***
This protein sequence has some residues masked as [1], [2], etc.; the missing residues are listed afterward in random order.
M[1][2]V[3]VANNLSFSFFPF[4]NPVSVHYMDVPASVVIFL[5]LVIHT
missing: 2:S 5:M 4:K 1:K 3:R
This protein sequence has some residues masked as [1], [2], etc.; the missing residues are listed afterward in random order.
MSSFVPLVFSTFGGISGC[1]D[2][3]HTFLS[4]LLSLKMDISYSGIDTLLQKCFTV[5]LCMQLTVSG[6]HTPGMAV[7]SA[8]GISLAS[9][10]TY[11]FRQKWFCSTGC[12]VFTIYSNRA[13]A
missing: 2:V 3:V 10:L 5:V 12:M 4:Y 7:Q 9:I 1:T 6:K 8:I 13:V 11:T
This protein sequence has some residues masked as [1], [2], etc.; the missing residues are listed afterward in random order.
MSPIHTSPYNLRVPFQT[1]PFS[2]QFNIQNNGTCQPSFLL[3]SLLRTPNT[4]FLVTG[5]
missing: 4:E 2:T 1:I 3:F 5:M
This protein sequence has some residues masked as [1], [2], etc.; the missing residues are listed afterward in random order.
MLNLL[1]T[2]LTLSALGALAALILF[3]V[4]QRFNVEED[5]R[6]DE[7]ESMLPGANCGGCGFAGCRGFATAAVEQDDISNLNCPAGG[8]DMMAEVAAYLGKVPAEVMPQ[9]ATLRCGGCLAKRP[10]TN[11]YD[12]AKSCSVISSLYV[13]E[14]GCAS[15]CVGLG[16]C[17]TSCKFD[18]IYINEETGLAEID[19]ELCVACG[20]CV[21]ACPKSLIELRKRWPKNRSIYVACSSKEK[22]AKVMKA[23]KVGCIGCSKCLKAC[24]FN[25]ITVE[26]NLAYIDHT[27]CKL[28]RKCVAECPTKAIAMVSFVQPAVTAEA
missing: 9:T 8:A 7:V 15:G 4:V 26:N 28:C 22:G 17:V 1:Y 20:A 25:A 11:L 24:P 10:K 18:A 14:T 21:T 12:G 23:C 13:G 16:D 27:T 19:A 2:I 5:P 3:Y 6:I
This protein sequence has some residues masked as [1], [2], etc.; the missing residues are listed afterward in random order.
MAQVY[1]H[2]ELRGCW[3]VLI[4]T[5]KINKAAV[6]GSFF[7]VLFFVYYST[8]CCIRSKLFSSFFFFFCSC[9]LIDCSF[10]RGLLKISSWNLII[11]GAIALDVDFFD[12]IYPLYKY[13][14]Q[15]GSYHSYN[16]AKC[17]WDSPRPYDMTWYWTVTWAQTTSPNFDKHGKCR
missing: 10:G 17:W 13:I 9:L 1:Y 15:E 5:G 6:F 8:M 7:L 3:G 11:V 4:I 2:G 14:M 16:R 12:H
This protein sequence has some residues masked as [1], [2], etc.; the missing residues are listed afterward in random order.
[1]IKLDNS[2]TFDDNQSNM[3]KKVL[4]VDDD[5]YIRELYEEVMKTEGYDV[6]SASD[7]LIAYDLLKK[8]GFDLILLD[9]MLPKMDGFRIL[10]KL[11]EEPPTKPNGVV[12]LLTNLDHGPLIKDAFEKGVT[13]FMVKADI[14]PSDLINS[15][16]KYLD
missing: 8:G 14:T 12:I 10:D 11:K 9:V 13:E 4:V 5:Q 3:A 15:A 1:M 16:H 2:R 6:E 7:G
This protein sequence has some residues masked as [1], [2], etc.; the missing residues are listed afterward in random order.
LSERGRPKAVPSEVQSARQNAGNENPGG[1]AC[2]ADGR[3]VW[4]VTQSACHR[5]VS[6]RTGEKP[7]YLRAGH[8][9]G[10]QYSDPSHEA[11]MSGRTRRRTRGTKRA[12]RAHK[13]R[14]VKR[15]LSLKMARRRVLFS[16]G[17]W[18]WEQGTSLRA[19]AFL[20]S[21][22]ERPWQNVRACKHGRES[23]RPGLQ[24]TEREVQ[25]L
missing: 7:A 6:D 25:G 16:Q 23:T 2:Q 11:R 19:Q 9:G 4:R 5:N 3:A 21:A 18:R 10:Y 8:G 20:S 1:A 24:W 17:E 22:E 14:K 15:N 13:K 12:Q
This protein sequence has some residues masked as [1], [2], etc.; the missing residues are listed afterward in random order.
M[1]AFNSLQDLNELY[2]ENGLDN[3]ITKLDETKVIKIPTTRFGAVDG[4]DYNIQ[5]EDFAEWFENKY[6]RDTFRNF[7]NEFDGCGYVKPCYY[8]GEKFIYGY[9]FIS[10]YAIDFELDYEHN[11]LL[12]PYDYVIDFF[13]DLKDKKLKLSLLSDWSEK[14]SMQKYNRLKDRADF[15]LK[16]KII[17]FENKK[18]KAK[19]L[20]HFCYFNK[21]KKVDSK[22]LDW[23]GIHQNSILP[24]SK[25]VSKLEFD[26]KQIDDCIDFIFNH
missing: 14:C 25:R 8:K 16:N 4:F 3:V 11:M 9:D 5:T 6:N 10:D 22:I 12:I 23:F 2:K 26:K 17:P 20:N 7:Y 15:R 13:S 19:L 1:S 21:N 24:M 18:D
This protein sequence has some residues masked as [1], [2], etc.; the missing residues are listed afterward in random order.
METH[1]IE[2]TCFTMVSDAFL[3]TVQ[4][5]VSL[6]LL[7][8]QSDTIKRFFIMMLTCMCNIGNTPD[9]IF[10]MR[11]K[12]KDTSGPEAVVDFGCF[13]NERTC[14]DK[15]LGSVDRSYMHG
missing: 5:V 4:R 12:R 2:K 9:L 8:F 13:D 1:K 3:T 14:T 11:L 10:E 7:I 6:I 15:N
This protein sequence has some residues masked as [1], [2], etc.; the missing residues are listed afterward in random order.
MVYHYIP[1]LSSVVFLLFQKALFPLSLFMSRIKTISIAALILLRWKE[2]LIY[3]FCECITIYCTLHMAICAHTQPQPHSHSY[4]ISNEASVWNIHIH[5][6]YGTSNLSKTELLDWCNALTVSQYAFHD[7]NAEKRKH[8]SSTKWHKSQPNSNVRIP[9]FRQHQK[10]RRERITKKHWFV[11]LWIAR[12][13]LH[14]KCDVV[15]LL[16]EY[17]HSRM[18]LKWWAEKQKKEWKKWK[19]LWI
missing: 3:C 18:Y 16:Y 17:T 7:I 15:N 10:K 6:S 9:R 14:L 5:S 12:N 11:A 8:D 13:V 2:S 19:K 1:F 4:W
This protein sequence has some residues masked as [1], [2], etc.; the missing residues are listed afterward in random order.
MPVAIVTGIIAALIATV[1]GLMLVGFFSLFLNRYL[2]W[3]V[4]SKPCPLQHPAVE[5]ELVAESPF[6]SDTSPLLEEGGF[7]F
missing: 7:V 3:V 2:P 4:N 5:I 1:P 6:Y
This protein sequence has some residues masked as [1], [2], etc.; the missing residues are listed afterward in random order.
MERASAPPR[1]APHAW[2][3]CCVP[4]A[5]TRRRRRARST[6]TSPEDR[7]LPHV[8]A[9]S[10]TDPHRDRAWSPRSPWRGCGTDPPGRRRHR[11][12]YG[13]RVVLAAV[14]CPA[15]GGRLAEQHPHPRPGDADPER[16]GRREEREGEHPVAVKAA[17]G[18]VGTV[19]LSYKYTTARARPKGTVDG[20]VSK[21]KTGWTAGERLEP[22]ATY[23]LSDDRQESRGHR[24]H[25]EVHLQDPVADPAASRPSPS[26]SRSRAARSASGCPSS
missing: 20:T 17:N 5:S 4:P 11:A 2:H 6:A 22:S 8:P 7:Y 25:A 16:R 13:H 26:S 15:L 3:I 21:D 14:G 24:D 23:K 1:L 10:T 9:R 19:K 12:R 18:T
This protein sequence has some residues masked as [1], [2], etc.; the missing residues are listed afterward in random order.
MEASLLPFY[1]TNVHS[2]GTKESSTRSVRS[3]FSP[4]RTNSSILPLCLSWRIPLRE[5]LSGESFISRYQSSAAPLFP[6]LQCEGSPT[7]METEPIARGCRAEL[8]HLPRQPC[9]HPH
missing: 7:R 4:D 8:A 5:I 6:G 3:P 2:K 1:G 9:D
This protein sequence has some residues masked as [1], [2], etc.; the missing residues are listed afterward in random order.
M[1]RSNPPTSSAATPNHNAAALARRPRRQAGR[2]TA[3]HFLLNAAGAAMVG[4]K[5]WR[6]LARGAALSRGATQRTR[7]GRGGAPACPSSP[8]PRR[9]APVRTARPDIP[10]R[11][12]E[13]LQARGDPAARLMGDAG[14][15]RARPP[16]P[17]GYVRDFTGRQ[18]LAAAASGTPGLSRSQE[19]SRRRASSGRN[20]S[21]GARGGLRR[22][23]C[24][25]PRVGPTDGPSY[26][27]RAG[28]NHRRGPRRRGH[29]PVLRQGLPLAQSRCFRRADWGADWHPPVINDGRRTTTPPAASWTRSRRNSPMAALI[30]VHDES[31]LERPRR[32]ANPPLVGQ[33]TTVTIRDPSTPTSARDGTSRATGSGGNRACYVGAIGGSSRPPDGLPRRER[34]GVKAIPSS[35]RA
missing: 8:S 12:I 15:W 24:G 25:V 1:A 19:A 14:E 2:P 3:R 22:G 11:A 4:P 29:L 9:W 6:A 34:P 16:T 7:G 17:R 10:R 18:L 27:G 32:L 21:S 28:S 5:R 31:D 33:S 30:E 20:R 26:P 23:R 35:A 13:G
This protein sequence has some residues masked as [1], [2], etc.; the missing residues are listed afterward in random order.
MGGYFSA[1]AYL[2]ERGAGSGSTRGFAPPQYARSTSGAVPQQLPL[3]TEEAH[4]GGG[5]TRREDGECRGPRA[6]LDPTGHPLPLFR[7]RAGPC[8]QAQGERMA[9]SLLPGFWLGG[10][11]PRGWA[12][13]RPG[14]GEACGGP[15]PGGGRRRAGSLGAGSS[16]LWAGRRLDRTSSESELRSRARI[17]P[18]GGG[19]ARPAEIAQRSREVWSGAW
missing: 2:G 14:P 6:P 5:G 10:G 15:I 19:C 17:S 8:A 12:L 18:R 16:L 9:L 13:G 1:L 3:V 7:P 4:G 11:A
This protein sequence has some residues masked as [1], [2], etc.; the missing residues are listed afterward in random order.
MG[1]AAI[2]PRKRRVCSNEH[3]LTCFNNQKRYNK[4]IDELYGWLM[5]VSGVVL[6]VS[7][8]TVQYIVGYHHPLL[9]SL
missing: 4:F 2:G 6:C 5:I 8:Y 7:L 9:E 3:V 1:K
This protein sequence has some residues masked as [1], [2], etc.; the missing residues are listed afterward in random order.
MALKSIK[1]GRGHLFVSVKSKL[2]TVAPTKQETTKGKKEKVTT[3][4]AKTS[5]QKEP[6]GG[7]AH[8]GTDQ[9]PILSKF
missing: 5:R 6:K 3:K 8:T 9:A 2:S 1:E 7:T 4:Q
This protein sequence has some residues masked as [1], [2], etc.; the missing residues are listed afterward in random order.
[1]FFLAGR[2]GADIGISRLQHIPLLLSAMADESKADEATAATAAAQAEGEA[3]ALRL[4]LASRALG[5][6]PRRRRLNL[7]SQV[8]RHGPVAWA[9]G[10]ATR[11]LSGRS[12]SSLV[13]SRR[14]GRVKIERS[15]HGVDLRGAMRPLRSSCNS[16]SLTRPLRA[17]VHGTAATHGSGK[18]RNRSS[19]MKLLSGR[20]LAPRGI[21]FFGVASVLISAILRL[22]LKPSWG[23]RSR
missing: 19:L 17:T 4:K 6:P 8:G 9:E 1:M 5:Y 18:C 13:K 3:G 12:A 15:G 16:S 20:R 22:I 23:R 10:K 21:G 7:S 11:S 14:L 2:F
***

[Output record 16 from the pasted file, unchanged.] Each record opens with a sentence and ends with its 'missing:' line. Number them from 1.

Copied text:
This protein sequence has some residues masked as [1], [2], etc.; the missing residues are listed afterward in random order.
MG[1]AAI[2]PRKRRVCSNEH[3]LTCFNNQKRYNK[4]IDELYGWLM[5]VSGVVL[6]VS[7][8]TVQYIVGYHHPLL[9]SL
missing: 4:F 2:G 6:C 5:I 8:Y 7:L 9:E 3:V 1:K